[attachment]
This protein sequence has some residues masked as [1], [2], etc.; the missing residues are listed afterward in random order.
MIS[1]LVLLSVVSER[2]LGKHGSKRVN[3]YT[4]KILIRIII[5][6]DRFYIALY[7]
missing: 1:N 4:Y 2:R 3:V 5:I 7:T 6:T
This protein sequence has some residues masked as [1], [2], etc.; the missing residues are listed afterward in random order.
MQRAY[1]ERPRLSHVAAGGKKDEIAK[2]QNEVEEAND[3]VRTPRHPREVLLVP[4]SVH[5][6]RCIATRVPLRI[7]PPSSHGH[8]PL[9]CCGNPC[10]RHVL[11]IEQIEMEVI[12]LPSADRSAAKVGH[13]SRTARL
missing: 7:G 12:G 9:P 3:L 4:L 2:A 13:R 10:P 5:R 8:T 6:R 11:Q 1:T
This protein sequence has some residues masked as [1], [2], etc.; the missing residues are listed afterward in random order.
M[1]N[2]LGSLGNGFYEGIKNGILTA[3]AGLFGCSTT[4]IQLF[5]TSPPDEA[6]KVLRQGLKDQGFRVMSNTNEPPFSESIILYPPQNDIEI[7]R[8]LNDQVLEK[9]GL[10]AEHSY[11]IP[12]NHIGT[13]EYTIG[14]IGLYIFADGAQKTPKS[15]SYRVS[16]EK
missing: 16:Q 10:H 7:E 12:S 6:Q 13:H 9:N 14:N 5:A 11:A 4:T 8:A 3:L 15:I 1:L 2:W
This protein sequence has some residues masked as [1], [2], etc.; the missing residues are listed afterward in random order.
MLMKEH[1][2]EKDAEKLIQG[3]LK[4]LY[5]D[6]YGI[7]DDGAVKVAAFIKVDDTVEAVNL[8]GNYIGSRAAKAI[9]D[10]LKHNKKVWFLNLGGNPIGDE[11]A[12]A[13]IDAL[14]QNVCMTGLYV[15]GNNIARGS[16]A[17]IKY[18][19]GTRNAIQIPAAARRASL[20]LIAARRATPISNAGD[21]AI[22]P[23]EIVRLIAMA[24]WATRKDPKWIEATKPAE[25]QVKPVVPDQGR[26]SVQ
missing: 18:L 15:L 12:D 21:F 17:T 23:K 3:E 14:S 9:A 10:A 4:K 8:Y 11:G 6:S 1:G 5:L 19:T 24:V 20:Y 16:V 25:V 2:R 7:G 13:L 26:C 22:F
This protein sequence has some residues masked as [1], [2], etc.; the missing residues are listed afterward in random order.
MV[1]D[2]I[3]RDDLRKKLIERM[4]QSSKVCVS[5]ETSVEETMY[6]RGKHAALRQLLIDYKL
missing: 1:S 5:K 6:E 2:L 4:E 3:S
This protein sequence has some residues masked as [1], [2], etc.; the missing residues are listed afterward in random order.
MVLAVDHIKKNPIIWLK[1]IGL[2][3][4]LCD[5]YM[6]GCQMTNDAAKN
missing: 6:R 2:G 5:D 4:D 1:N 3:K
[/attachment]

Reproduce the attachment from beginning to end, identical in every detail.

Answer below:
This protein sequence has some residues masked as [1], [2], etc.; the missing residues are listed afterward in random order.
MIS[1]LVLLSVVSER[2]LGKHGSKRVN[3]YT[4]KILIRIII[5][6]DRFYIALY[7]
missing: 1:N 4:Y 2:R 3:V 5:I 7:T 6:T
This protein sequence has some residues masked as [1], [2], etc.; the missing residues are listed afterward in random order.
MQRAY[1]ERPRLSHVAAGGKKDEIAK[2]QNEVEEAND[3]VRTPRHPREVLLVP[4]SVH[5][6]RCIATRVPLRI[7]PPSSHGH[8]PL[9]CCGNPC[10]RHVL[11]IEQIEMEVI[12]LPSADRSAAKVGH[13]SRTARL
missing: 7:G 12:G 9:P 3:L 4:L 2:A 13:R 10:P 5:R 8:T 6:R 11:Q 1:T
This protein sequence has some residues masked as [1], [2], etc.; the missing residues are listed afterward in random order.
M[1]N[2]LGSLGNGFYEGIKNGILTA[3]AGLFGCSTT[4]IQLF[5]TSPPDEA[6]KVLRQGLKDQGFRVMSNTNEPPFSESIILYPPQNDIEI[7]R[8]LNDQVLEK[9]GL[10]AEHSY[11]IP[12]NHIGT[13]EYTIG[14]IGLYIFADGAQKTPKS[15]SYRVS[16]EK
missing: 16:Q 10:H 7:E 12:S 6:Q 13:H 9:N 14:N 5:A 11:A 4:T 8:A 3:L 15:I 1:L 2:W
This protein sequence has some residues masked as [1], [2], etc.; the missing residues are listed afterward in random order.
MLMKEH[1][2]EKDAEKLIQG[3]LK[4]LY[5]D[6]YGI[7]DDGAVKVAAFIKVDDTVEAVNL[8]GNYIGSRAAKAI[9]D[10]LKHNKKVWFLNLGGNPIGDE[11]A[12]A[13]IDAL[14]QNVCMTGLYV[15]GNNIARGS[16]A[17]IKY[18][19]GTRNAIQIPAAARRASL[20]LIAARRATPISNAGD[21]AI[22]P[23]EIVRLIAMA[24]WATRKDPKWIEATKPAE[25]QVKPVVPDQGR[26]SVQ
missing: 18:L 15:L 12:D 21:F 17:T 23:K 3:E 14:S 9:A 10:A 4:K 8:Y 11:G 6:S 1:G 5:L 19:T 24:V 20:Y 16:V 25:V 2:R 7:G 13:L 26:C 22:F
This protein sequence has some residues masked as [1], [2], etc.; the missing residues are listed afterward in random order.
MV[1]D[2]I[3]RDDLRKKLIERM[4]QSSKVCVS[5]ETSVEETMY[6]RGKHAALRQLLIDYKL
missing: 1:S 5:K 6:E 2:L 4:E 3:S
This protein sequence has some residues masked as [1], [2], etc.; the missing residues are listed afterward in random order.
MVLAVDHIKKNPIIWLK[1]IGL[2][3][4]LCD[5]YM[6]GCQMTNDAAKN
missing: 6:R 2:G 5:D 4:D 1:N 3:K